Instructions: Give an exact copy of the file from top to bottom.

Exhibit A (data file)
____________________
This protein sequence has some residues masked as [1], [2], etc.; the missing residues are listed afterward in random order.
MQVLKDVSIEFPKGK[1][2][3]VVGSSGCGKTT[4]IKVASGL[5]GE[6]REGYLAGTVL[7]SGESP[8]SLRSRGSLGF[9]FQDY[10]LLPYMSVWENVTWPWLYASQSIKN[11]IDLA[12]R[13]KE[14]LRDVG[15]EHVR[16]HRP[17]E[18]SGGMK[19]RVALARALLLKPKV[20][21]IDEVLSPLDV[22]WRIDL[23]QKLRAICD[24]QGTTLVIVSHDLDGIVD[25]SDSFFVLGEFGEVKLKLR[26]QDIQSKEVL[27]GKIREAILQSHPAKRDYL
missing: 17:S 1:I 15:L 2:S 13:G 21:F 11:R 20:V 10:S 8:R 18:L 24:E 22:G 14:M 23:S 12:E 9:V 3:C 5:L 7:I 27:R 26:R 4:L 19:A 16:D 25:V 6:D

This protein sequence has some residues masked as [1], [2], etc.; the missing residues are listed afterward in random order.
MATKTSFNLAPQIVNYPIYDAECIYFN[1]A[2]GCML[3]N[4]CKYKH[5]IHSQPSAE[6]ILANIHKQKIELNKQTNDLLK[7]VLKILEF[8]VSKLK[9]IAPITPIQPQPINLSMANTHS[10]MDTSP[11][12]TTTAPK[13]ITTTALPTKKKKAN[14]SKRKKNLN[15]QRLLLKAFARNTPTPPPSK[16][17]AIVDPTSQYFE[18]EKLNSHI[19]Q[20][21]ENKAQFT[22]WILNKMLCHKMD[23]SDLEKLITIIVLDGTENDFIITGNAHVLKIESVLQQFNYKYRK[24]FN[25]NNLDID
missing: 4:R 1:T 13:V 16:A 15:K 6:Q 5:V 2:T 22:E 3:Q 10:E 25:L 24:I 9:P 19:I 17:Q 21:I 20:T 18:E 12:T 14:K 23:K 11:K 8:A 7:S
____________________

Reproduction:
This protein sequence has some residues masked as [1], [2], etc.; the missing residues are listed afterward in random order.
MQVLKDVSIEFPKGK[1][2][3]VVGSSGCGKTT[4]IKVASGL[5]GE[6]REGYLAGTVL[7]SGESP[8]SLRSRGSLGF[9]FQDY[10]LLPYMSVWENVTWPWLYASQSIKN[11]IDLA[12]R[13]KE[14]LRDVG[15]EHVR[16]HRP[17]E[18]SGGMK[19]RVALARALLLKPKV[20][21]IDEVLSPLDV[22]WRIDL[23]QKLRAICD[24]QGTTLVIVSHDLDGIVD[25]SDSFFVLGEFGEVKLKLR[26]QDIQSKEVL[27]GKIREAILQSHPAKRDYL
missing: 17:S 1:I 15:L 2:S 13:G 21:F 11:R 20:V 10:S 8:R 18:L 24:E 22:G 14:M 23:S 12:E 9:V 3:C 5:L 7:I 27:R 26:R 4:L 19:A 16:D 25:V 6:D

This protein sequence has some residues masked as [1], [2], etc.; the missing residues are listed afterward in random order.
MATKTSFNLAPQIVNYPIYDAECIYFN[1]A[2]GCML[3]N[4]CKYKH[5]IHSQPSAE[6]ILANIHKQKIELNKQTNDLLK[7]VLKILEF[8]VSKLK[9]IAPITPIQPQPINLSMANTHS[10]MDTSP[11][12]TTTAPK[13]ITTTALPTKKKKAN[14]SKRKKNLN[15]QRLLLKAFARNTPTPPPSK[16][17]AIVDPTSQYFE[18]EKLNSHI[19]Q[20][21]ENKAQFT[22]WILNKMLCHKMD[23]SDLEKLITIIVLDGTENDFIITGNAHVLKIESVLQQFNYKYRK[24]FN[25]NNLDID
missing: 4:R 1:T 13:V 16:A 15:K 6:Q 5:V 2:T 22:E 3:Q 10:E 25:L 24:I 9:P 19:I 17:Q 21:I 20:T 18:E 12:T 14:K 23:K 11:K 8:A 7:S